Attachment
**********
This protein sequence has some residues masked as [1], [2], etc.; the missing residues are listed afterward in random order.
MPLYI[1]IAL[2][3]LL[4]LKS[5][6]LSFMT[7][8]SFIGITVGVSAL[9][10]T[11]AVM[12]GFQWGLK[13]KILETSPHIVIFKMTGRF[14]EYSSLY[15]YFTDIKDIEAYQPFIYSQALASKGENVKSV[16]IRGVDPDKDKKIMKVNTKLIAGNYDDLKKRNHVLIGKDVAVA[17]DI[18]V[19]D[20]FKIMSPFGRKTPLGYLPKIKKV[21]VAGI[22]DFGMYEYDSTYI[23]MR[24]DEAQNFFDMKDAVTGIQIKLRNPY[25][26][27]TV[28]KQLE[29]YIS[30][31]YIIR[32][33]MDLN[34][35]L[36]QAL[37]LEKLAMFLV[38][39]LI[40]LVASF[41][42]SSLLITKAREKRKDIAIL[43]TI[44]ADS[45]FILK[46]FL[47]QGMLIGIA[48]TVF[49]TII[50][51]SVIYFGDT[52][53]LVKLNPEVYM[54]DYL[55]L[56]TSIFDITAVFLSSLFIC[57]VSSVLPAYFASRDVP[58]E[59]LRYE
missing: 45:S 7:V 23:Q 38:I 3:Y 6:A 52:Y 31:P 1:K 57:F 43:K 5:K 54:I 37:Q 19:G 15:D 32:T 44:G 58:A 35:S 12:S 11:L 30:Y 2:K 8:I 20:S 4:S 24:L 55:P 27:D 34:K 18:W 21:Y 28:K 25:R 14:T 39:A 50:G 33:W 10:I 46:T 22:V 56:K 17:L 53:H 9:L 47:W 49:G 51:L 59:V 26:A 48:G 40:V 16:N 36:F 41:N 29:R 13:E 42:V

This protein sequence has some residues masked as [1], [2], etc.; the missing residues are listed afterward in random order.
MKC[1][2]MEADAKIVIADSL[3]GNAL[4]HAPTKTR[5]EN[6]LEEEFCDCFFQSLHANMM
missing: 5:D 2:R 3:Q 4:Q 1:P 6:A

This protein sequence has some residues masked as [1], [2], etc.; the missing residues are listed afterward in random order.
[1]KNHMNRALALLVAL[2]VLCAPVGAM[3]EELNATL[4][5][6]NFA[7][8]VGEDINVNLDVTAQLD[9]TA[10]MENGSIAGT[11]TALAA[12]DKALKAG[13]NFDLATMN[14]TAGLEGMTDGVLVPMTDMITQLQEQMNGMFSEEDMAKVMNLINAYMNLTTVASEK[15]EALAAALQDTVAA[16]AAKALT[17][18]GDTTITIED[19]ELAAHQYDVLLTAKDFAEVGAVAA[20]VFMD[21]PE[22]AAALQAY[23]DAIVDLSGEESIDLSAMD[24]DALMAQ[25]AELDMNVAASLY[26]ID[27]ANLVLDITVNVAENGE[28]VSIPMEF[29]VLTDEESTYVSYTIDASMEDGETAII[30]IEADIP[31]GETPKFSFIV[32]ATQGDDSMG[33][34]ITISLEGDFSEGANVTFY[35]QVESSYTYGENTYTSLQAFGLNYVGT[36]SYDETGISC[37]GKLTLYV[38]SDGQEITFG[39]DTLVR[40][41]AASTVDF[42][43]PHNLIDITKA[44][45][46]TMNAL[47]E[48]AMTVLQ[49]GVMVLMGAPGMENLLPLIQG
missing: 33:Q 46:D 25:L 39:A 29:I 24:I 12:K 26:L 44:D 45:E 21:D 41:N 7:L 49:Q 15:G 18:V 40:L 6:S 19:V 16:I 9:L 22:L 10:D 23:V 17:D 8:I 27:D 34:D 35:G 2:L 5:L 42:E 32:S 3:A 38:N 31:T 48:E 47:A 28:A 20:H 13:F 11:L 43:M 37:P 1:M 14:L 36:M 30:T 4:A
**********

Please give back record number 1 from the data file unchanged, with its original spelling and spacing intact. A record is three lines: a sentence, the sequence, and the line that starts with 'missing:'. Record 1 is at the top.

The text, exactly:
This protein sequence has some residues masked as [1], [2], etc.; the missing residues are listed afterward in random order.
MPLYI[1]IAL[2][3]LL[4]LKS[5][6]LSFMT[7][8]SFIGITVGVSAL[9][10]T[11]AVM[12]GFQWGLK[13]KILETSPHIVIFKMTGRF[14]EYSSLY[15]YFTDIKDIEAYQPFIYSQALASKGENVKSV[16]IRGVDPDKDKKIMKVNTKLIAGNYDDLKKRNHVLIGKDVAVA[17]DI[18]V[19]D[20]FKIMSPFGRKTPLGYLPKIKKV[21]VAGI[22]DFGMYEYDSTYI[23]MR[24]DEAQNFFDMKDAVTGIQIKLRNPY[25][26][27]TV[28]KQLE[29]YIS[30][31]YIIR[32][33]MDLN[34][35]L[36]QAL[37]LEKLAMFLV[38][39]LI[40]LVASF[41][42]SSLLITKAREKRKDIAIL[43]TI[44]ADS[45]FILK[46]FL[47]QGMLIGIA[48]TVF[49]TII[50][51]SVIYFGDT[52][53]LVKLNPEVYM[54]DYL[55]L[56]TSIFDITAVFLSSLFIC[57]VSSVLPAYFASRDVP[58]E[59]LRYE
missing: 45:S 7:V 23:Q 38:I 3:Y 6:A 52:Y 31:P 1:K 57:F 43:K 5:K 54:I 37:Q 19:G 15:D 32:T 44:G 58:A 35:S 12:S 11:L 30:Y 2:K 8:I 20:S 4:S 24:L 55:P 27:D 34:K 18:W 21:Y 28:K 25:R 14:T 39:A 50:G 33:W 10:I 46:T 22:V 56:K 17:L 53:H 9:L 47:W 49:G 51:L 59:V 26:A 48:G 40:V 16:N 36:F 41:N 29:R 13:E 42:V